HEART program for heroin expected to pay for itselfJune 26, 2021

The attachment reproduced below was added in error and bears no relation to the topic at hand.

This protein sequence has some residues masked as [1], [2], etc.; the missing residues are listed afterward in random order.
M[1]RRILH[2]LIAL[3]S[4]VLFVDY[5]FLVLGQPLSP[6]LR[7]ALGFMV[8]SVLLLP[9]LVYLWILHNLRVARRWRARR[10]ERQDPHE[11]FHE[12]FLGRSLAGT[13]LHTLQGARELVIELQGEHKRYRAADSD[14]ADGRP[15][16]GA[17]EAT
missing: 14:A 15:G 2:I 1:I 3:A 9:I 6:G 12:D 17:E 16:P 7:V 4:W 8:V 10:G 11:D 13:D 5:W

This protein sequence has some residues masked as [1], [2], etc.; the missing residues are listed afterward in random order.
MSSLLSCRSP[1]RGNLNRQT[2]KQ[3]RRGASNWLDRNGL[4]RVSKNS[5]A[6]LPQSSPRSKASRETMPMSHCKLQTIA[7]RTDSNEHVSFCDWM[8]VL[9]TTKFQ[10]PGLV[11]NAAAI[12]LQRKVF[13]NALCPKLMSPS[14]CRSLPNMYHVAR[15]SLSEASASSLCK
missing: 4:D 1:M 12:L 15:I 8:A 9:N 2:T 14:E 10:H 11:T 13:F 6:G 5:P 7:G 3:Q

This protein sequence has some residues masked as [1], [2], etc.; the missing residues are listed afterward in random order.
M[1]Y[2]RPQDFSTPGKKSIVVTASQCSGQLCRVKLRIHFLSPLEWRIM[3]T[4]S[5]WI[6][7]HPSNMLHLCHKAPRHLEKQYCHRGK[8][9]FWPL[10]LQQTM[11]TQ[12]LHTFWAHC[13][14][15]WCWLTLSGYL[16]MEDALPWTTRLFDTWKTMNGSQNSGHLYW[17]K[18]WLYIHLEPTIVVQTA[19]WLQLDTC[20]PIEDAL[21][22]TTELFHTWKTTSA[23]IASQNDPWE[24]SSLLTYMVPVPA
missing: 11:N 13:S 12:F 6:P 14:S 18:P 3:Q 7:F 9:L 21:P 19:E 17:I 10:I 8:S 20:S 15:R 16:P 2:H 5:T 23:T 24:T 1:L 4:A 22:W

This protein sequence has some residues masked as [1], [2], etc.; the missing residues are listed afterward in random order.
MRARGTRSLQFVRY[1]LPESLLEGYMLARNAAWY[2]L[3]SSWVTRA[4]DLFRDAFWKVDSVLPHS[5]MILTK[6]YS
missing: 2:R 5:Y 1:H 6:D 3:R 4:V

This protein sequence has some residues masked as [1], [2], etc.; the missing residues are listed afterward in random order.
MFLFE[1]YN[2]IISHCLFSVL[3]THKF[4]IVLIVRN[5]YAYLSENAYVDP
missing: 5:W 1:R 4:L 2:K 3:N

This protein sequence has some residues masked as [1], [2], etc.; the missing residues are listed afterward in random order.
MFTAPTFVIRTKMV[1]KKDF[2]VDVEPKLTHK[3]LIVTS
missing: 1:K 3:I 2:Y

KENTON COUNTY, Ky. (Joe Webb) — The local heroin epidemic baffles police, prosecutors and treatment professionals who are working to find a solution.A northern Kentucky county has launched a program that would put heroin offenders directly into treatment instead of jail. It’s called HEART: Heroin Expedited Addiction Recovery Treatment, and it started Monday, May 11, in Kenton County.Kenton County has ponied up 0,000 to start the project but they think it will pay for itself and actually save money by keeping non-violent drug offenders out of jail. It started Monday and they already have seven people who qualify. It’s a sign of the times when syringes litter Covington parking lots along with cigarette butts and beer bottles. It’s also a sign of the times that 75 percent of the new felony prisoners are in jail on addiction-related charges. It’s also a sign of the times that a career defense attorney has joined forces with the career prosecutor to come up with the plan they call HEART. Kenton County Commonwealth Attorney, Rob Sanders, said, If you are selling drugs or you make someone else into a crime victim you do not qualify. If you’re locked up for possessing drugs or drug paraphernalia or that sort of thing, you are only in there for making a victim of yourself, these are the people that are going to qualify.Under the HEART program, someone arrested for heroin possession would, after an evaluation, qualify for release if they go into a monitored treatment program. It’s something heroin advocates have been lobbying for. Noel Stegner of Northern Kentucky Hates Heroin said, Sitting in jail for two or three months waiting for a court date gains nothing for them. This is the beginning of, I think, our community beginning to understand that addiction is a disease.Proponents say it will work for a couple of reasons. First it will pay for itself by saving the county the 5 it pays every day to lock people up. It also works because veteran defense attorney Burr Travis is volunteering in Sanders office to run the program for no charge.I’ve got some personal family has been involved in addiction. My parents were involved in various addictions. I know a lot of people that were involved and I’ve got a special gift to help here and this is just a unique opportunity, said Travis. The people in the HEART program are not given a free pass. They will be prosecuted and face probation or jail time for their crimes they just won’t be locked up waiting for trial. The program gets them into treatment if they stick with it that can mean a lot when they ultimately face a judge.Under the new program, the offenders who qualify will be evaluated the Monday after their arrest. They will have a preliminary hearing Wednesday and Thursday morning, they will board a bus at the jail that takes them directly to their treatment program. Follow Joe Webb on Twitter @joewebbwkrc, and LIKE him on Facebook. Follow us on Twitter @Local12 and LIKE us on Facebook for updates!